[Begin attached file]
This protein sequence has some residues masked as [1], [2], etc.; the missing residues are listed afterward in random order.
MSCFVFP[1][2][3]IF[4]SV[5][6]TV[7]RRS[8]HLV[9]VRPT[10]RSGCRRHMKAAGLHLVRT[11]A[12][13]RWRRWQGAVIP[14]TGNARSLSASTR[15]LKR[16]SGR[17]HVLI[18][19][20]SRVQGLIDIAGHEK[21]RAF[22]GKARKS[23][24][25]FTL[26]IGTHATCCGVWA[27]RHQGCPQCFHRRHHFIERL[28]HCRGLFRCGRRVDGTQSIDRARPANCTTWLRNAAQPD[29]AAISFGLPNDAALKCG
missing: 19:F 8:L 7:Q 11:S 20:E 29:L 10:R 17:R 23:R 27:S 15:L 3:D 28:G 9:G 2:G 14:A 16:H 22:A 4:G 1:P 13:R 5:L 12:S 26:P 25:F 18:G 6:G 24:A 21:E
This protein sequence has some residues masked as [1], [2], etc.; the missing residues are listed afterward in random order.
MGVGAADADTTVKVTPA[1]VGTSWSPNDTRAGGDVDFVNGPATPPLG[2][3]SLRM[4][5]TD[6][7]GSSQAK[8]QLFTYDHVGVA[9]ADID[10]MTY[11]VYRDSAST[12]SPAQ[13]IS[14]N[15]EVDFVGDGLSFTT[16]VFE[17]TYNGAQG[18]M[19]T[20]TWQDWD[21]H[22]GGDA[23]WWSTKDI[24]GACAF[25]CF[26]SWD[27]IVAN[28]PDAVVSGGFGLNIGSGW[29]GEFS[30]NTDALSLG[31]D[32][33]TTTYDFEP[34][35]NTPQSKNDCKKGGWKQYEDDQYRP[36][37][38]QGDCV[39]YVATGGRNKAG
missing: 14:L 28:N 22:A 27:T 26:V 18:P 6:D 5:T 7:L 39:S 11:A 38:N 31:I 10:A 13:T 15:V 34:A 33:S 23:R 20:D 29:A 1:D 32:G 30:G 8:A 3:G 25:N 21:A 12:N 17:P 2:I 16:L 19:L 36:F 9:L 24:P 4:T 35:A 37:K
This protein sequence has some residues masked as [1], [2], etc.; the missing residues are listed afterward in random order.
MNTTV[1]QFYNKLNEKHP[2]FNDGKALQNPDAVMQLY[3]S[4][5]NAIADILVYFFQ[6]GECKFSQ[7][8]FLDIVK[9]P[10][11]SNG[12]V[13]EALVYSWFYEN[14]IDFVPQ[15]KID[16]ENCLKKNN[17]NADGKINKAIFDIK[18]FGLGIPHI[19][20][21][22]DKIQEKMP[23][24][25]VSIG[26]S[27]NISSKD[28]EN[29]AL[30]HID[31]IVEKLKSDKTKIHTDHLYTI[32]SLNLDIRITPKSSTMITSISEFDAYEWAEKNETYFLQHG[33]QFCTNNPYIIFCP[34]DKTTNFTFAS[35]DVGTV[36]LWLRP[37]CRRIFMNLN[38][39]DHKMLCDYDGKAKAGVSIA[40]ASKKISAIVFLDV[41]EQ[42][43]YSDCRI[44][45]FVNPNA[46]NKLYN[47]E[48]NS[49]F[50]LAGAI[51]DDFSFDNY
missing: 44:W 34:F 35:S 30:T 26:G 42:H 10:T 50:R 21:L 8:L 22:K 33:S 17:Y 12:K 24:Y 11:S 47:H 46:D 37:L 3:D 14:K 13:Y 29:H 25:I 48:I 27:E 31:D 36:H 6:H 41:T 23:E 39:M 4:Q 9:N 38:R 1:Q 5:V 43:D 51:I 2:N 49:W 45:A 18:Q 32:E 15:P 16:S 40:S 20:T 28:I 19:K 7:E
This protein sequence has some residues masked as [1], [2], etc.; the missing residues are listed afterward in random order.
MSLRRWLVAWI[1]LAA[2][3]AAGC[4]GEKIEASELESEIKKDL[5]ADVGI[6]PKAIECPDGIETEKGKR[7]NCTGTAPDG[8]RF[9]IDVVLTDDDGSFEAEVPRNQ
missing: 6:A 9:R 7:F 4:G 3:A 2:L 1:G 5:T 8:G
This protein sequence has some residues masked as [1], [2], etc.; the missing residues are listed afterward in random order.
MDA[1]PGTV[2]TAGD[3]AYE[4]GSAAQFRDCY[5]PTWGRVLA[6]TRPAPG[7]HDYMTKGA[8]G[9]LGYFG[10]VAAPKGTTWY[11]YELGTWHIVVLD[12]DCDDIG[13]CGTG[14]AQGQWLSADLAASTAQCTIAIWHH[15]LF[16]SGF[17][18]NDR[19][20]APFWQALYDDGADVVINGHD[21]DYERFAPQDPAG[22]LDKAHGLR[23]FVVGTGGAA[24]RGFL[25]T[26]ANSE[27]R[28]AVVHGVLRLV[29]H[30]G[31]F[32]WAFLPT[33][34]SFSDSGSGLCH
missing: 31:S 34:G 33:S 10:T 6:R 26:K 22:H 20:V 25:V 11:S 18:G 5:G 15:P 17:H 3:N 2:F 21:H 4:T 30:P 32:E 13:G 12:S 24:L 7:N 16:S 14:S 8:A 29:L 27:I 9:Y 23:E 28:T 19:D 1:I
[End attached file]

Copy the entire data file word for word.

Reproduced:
This protein sequence has some residues masked as [1], [2], etc.; the missing residues are listed afterward in random order.
MSCFVFP[1][2][3]IF[4]SV[5][6]TV[7]RRS[8]HLV[9]VRPT[10]RSGCRRHMKAAGLHLVRT[11]A[12][13]RWRRWQGAVIP[14]TGNARSLSASTR[15]LKR[16]SGR[17]HVLI[18][19][20]SRVQGLIDIAGHEK[21]RAF[22]GKARKS[23][24][25]FTL[26]IGTHATCCGVWA[27]RHQGCPQCFHRRHHFIERL[28]HCRGLFRCGRRVDGTQSIDRARPANCTTWLRNAAQPD[29]AAISFGLPNDAALKCG
missing: 19:F 8:L 7:Q 11:S 20:E 29:L 10:R 17:R 23:R 27:S 15:L 3:D 28:G 9:G 2:G 14:A 16:H 22:A 4:G 1:P 13:R 5:L 12:S 26:P 25:F 18:G 6:G 24:A 21:E
This protein sequence has some residues masked as [1], [2], etc.; the missing residues are listed afterward in random order.
MGVGAADADTTVKVTPA[1]VGTSWSPNDTRAGGDVDFVNGPATPPLG[2][3]SLRM[4][5]TD[6][7]GSSQAK[8]QLFTYDHVGVA[9]ADID[10]MTY[11]VYRDSAST[12]SPAQ[13]IS[14]N[15]EVDFVGDGLSFTT[16]VFE[17]TYNGAQG[18]M[19]T[20]TWQDWD[21]H[22]GGDA[23]WWSTKDI[24]GACAF[25]CF[26]SWD[27]IVAN[28]PDAVVSGGFGLNIGSGW[29]GEFS[30]NTDALSLG[31]D[32][33]TTTYDFEP[34][35]NTPQSKNDCKKGGWKQYEDDQYRP[36][37][38]QGDCV[39]YVATGGRNKAG
missing: 14:L 28:N 22:A 27:T 26:V 18:P 6:D 5:T 7:L 39:S 11:A 38:N 31:I 10:A 13:T 15:V 34:A 33:S 23:R 20:D 29:A 1:D 32:G 30:G 8:A 3:G 25:N 21:A 12:N 17:P 2:I 16:L 19:L 36:F 9:L 24:P 4:T 35:A 37:K
This protein sequence has some residues masked as [1], [2], etc.; the missing residues are listed afterward in random order.
MNTTV[1]QFYNKLNEKHP[2]FNDGKALQNPDAVMQLY[3]S[4][5]NAIADILVYFFQ[6]GECKFSQ[7][8]FLDIVK[9]P[10][11]SNG[12]V[13]EALVYSWFYEN[14]IDFVPQ[15]KID[16]ENCLKKNN[17]NADGKINKAIFDIK[18]FGLGIPHI[19][20][21][22]DKIQEKMP[23][24][25]VSIG[26]S[27]NISSKD[28]EN[29]AL[30]HID[31]IVEKLKSDKTKIHTDHLYTI[32]SLNLDIRITPKSSTMITSISEFDAYEWAEKNETYFLQHG[33]QFCTNNPYIIFCP[34]DKTTNFTFAS[35]DVGTV[36]LWLRP[37]CRRIFMNLN[38][39]DHKMLCDYDGKAKAGVSIA[40]ASKKISAIVFLDV[41]EQ[42][43]YSDCRI[44][45]FVNPNA[46]NKLYN[47]E[48]NS[49]F[50]LAGAI[51]DDFSFDNY
missing: 44:W 34:F 35:S 30:T 26:G 42:H 10:T 50:R 21:L 8:L 22:K 33:S 17:Y 12:K 24:Y 11:S 47:H 46:D 37:L 3:D 14:K 13:Y 29:H 25:I 48:I 27:E 31:D 36:H 6:H 41:T 23:E 39:M 4:Q 9:N 38:R 1:Q 5:V 43:D 51:I 2:N 49:W 45:A 18:Q 32:E 15:P 16:S 40:S 20:T 28:I 19:K 7:E
This protein sequence has some residues masked as [1], [2], etc.; the missing residues are listed afterward in random order.
MSLRRWLVAWI[1]LAA[2][3]AAGC[4]GEKIEASELESEIKKDL[5]ADVGI[6]PKAIECPDGIETEKGKR[7]NCTGTAPDG[8]RF[9]IDVVLTDDDGSFEAEVPRNQ
missing: 6:A 9:R 7:F 4:G 3:A 2:L 1:G 5:T 8:G
This protein sequence has some residues masked as [1], [2], etc.; the missing residues are listed afterward in random order.
MDA[1]PGTV[2]TAGD[3]AYE[4]GSAAQFRDCY[5]PTWGRVLA[6]TRPAPG[7]HDYMTKGA[8]G[9]LGYFG[10]VAAPKGTTWY[11]YELGTWHIVVLD[12]DCDDIG[13]CGTG[14]AQGQWLSADLAASTAQCTIAIWHH[15]LF[16]SGF[17][18]NDR[19][20]APFWQALYDDGADVVINGHD[21]DYERFAPQDPAG[22]LDKAHGLR[23]FVVGTGGAA[24]RGFL[25]T[26]ANSE[27]R[28]AVVHGVLRLV[29]H[30]G[31]F[32]WAFLPT[33][34]SFSDSGSGLCH
missing: 31:S 34:G 33:S 10:T 6:R 26:K 22:H 20:V 25:V 11:S 18:G 5:G 15:P 17:H 3:N 2:F 21:H 4:T 30:P 32:E 13:G 12:S 24:L 7:N 16:S 14:S 8:A 29:L 27:I 9:Y 23:E 28:T 19:D 1:I